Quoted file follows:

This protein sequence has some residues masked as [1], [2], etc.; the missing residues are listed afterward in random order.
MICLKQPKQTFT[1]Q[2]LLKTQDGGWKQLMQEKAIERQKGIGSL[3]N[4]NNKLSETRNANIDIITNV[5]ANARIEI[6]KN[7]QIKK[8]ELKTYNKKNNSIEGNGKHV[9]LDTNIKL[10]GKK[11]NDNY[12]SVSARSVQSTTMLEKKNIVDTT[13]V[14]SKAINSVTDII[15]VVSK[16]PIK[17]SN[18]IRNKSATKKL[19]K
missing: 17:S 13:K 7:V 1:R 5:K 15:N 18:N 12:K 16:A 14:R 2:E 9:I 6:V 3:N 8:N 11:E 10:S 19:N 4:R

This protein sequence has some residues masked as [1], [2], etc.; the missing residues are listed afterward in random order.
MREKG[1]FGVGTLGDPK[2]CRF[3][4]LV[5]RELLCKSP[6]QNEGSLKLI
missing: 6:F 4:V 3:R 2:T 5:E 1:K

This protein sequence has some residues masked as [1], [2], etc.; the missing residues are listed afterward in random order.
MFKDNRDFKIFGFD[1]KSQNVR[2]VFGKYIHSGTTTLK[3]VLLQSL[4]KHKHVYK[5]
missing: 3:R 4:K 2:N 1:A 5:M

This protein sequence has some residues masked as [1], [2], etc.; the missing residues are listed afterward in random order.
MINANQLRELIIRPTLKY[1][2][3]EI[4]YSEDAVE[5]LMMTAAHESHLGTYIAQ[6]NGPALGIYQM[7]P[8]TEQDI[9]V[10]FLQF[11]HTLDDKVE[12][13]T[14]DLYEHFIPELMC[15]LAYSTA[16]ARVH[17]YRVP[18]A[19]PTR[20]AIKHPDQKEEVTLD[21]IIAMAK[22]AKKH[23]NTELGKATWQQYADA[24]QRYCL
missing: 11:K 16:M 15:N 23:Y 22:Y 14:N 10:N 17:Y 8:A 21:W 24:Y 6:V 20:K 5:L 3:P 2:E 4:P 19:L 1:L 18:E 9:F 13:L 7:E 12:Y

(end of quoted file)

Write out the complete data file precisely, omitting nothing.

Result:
This protein sequence has some residues masked as [1], [2], etc.; the missing residues are listed afterward in random order.
MICLKQPKQTFT[1]Q[2]LLKTQDGGWKQLMQEKAIERQKGIGSL[3]N[4]NNKLSETRNANIDIITNV[5]ANARIEI[6]KN[7]QIKK[8]ELKTYNKKNNSIEGNGKHV[9]LDTNIKL[10]GKK[11]NDNY[12]SVSARSVQSTTMLEKKNIVDTT[13]V[14]SKAINSVTDII[15]VVSK[16]PIK[17]SN[18]IRNKSATKKL[19]K
missing: 17:S 13:K 7:V 1:R 5:K 15:N 18:N 12:K 16:A 14:R 2:E 9:I 6:V 3:N 8:N 11:E 10:S 19:N 4:R

This protein sequence has some residues masked as [1], [2], etc.; the missing residues are listed afterward in random order.
MREKG[1]FGVGTLGDPK[2]CRF[3][4]LV[5]RELLCKSP[6]QNEGSLKLI
missing: 6:F 4:V 3:R 2:T 5:E 1:K

This protein sequence has some residues masked as [1], [2], etc.; the missing residues are listed afterward in random order.
MFKDNRDFKIFGFD[1]KSQNVR[2]VFGKYIHSGTTTLK[3]VLLQSL[4]KHKHVYK[5]
missing: 3:R 4:K 2:N 1:A 5:M

This protein sequence has some residues masked as [1], [2], etc.; the missing residues are listed afterward in random order.
MINANQLRELIIRPTLKY[1][2][3]EI[4]YSEDAVE[5]LMMTAAHESHLGTYIAQ[6]NGPALGIYQM[7]P[8]TEQDI[9]V[10]FLQF[11]HTLDDKVE[12][13]T[14]DLYEHFIPELMC[15]LAYSTA[16]ARVH[17]YRVP[18]A[19]PTR[20]AIKHPDQKEEVTLD[21]IIAMAK[22]AKKH[23]NTELGKATWQQYADA[24]QRYCL
missing: 11:K 16:M 15:N 23:Y 22:Y 14:N 10:N 17:Y 8:A 21:W 24:Y 6:V 20:K 5:L 3:P 2:E 4:P 19:L 1:L 18:E 9:F 13:L 7:E 12:Y